Federal judge dismisses government surveillance suit for lack of standing

[JURIST] A judge for the US District Court for the Northern District of California granted summary judgment Monday in favor of the government in CCR v. Obama, ruling that the Center for Constitutional Rights (CCR) lacked standing to challenge the legality of information obtained by Bush-era warrantless surveillance programs. CCR argued that the Terrorist Surveillance Program (TSP) and Protect America Act (POA), which allowed the National Security Agency (NSA) to wiretap suspected terrorists without a warrant, chilled the CCR’s ability to speak freely with its clients and probably intercepted communications that were subject to the attorney-client privilege. Judge Vaughn Walker, noting that the TSP was discontinued in 2007 and the POA expired in 2008, ruled that CCR lacked standing to challenge the programs since it could not show its communications had actually been intercepted as required to state a claim under the Foreign Intelligence Surveillance Act (FISA) or that it had suffered any harm.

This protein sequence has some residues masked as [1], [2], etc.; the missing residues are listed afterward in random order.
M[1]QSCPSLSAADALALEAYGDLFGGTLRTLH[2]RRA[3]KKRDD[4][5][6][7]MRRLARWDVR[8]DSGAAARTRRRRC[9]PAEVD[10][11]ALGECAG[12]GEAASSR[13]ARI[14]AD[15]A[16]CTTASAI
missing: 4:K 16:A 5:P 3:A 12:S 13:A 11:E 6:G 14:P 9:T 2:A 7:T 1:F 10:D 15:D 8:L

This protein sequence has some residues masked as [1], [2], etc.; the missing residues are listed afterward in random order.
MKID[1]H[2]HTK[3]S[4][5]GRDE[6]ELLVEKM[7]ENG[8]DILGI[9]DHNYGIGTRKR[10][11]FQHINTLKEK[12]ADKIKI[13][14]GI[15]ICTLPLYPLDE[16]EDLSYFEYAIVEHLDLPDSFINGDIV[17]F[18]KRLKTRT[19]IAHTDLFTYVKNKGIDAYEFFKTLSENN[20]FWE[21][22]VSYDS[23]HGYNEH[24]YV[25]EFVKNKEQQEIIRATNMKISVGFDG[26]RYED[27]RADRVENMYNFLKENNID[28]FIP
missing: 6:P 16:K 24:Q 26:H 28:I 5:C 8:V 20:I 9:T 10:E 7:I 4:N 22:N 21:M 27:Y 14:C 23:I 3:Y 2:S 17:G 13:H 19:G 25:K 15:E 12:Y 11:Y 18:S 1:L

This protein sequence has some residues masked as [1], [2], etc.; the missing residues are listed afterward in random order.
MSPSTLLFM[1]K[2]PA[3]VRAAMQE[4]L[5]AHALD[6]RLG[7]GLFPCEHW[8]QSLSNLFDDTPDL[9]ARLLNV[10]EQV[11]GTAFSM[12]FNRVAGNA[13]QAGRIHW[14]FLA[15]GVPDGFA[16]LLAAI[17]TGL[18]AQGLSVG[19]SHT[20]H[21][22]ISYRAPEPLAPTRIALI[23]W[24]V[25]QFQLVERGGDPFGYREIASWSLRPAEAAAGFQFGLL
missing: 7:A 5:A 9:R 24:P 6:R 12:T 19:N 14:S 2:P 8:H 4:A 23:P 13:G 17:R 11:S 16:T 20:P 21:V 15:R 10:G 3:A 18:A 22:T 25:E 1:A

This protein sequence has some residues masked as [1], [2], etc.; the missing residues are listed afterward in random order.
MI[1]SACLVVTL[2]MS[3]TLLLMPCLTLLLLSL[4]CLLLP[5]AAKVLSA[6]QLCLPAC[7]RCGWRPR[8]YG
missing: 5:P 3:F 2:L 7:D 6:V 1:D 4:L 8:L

Walker explained:

“In short, plaintiffs have not shown that they personally have suffered some actual or threatened injury as a result of the putatively illegal conduct, especially in light of the clear precedent requiring that the allegations of future injury be particular and concrete. Plaintiffs have therefore failed to establish standing for their First Amendment claim” [citations omitted]. CCR Senior Attorney Shayan Kadidal expressed displeasure with the ruling, saying [press release], “It is astonishing that President Obama’s administration continues to fight to hold on to the fruits of a patently illegal surveillance program, even where that surveillance was directed at attorneys engaged in suing the government.”

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